Modern Gretsch Guitars

Looking for sanity, and help with upgrading my G5126 - specifically…

1

So, I kind of ended up adopting a G5126. It was sitting all alone in this local music shop in Texas, this place that is leaky, and drafty, and literally lets their guitars rot. It was all alone, by itself, just looking sad, so I adopted it and took it home.

I love this guitar. I realize it's not top-of-the-line; I plan on getting one of those, too, but after testing this guitar against every current top-of-the-line Gretsch, it has a very, very unique sound, halfway between jazz and surf, to my ear. Anyhow, I want to upgrade the Bigsby and the whole Bigsby powertrain. It's not very tuning stable on this guitar.

The process, from reading every TGP thread I could get my hands on, what I understand is;

-Swap B60 for B6 or B6C, drill 1 extra screwhole for the 3-hole base -Change bridge out for a rolling or rocking bar bridge - are there any that fit the existing postholes, or would I have to change to a floating? -Change to locking tuners - optional -Change out the nut or lube the nut - when I got it set up, it got a new bone nut cut. Probably just needs lube. -Get a custom pickguard from Paul Setzer - highly necessary

Am I missing anything? Am I crazy for wanting to invest about $600 into this guitar, rather than just trading it in for a Falcon or something?

2

Not crazy. You're right that the 512x series retains its own tonally compelling identity, no matter what you compare it against. I hadn't thought of it in those terms, but an intersection between jazz and surf well describes what I hear as well.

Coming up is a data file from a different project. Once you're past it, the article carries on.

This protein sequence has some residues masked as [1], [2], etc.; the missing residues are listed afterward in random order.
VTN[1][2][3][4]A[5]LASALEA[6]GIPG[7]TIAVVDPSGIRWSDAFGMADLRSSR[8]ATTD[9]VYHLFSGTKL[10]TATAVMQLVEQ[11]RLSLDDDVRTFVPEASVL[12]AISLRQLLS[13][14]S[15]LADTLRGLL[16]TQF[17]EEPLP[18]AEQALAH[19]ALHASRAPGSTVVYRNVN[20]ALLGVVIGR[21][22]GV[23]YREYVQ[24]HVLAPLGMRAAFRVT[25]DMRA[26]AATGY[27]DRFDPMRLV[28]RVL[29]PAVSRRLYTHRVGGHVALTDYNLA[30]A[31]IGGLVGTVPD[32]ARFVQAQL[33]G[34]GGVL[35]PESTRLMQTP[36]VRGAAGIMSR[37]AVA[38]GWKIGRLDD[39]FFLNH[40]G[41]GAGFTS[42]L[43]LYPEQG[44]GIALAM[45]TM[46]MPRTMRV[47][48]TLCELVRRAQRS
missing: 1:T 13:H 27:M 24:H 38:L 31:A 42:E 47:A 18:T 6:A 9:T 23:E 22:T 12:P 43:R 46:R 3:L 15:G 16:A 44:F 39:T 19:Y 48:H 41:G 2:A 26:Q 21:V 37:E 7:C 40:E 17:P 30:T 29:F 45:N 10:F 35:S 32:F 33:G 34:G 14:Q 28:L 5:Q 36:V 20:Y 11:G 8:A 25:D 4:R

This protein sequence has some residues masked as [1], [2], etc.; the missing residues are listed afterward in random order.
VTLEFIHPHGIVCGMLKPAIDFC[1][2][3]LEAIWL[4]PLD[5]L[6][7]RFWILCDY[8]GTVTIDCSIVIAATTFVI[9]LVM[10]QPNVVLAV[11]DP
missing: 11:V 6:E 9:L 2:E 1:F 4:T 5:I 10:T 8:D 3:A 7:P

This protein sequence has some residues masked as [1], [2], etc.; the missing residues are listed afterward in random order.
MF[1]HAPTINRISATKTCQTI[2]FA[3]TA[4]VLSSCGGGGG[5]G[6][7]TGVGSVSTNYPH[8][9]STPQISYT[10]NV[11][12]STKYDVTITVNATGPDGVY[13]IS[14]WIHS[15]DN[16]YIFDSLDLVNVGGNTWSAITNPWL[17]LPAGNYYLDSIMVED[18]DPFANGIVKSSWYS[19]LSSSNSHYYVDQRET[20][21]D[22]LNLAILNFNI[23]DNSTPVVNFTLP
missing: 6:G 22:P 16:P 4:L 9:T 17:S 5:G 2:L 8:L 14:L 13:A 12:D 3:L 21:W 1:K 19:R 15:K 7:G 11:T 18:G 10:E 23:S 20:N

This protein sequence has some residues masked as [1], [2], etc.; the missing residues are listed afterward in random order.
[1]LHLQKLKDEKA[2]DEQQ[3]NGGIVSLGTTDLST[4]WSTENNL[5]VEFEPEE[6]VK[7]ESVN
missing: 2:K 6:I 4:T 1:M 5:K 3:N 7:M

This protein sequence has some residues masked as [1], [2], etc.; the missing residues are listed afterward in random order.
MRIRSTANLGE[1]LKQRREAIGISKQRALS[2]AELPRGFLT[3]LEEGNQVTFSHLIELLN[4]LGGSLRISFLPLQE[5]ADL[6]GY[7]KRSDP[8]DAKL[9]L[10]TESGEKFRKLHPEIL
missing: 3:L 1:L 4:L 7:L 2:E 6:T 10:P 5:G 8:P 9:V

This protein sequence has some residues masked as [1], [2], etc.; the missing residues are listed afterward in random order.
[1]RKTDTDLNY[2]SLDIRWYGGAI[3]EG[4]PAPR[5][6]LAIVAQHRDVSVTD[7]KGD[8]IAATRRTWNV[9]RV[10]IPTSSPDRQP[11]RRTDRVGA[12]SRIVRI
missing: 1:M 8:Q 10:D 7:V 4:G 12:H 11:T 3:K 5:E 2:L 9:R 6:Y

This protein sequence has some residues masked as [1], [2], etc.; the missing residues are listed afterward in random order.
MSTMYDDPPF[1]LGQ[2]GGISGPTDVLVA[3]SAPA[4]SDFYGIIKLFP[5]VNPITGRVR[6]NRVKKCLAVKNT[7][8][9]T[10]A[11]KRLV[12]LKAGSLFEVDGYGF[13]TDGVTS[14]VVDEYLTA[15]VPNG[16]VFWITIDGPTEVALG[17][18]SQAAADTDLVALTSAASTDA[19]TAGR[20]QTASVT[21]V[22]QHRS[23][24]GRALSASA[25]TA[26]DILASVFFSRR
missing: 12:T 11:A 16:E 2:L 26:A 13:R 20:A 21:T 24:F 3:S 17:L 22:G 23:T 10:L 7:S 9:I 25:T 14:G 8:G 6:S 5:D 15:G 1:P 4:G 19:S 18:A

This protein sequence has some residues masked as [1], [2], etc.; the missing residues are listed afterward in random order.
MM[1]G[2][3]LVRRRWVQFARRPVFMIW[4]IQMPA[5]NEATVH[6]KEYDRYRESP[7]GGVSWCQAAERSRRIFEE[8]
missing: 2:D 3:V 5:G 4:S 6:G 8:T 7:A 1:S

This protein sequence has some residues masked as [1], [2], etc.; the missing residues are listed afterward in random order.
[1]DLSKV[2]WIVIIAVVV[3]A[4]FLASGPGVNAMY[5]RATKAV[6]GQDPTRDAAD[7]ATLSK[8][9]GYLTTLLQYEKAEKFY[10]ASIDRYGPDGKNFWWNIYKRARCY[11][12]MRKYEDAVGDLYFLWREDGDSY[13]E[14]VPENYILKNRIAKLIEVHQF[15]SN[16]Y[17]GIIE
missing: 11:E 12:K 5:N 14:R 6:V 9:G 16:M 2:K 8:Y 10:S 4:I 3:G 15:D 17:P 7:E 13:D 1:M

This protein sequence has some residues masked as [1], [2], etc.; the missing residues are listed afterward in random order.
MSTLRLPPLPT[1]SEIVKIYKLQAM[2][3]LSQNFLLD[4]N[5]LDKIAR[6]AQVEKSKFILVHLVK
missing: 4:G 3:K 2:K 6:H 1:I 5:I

I think its no-frills straightforward appearance also suits it. It can be an elegant ride.

No opinions about changing the Bigsby. For me that's an aesthetic choice, because I'm happy to route strings over the tension bar and either remove or ignore it. I highly recommend trying that - and swapping the spring out for the 10.00 Reverend Soft Spring, which can wholly transform the feel of the thing. That would save a couple hundred bucks, and is worth trying before changing the whole thing out.

I wouldn't ever put money into tuners until I'd done everything else. Tuning issues (if you're having them) are almost never the tuners. Absolutely dress the nut to perfection before proceeding in that direction.

I (Tru-Arc) can do a bridge to fit the existing post holes - or provide a floating base if preferred. Choice of 5 metals, straight or compensated. I think my only unhappy customers are the ones who are patiently waiting for bridges I can't deliver as quickly as we'd all like.

3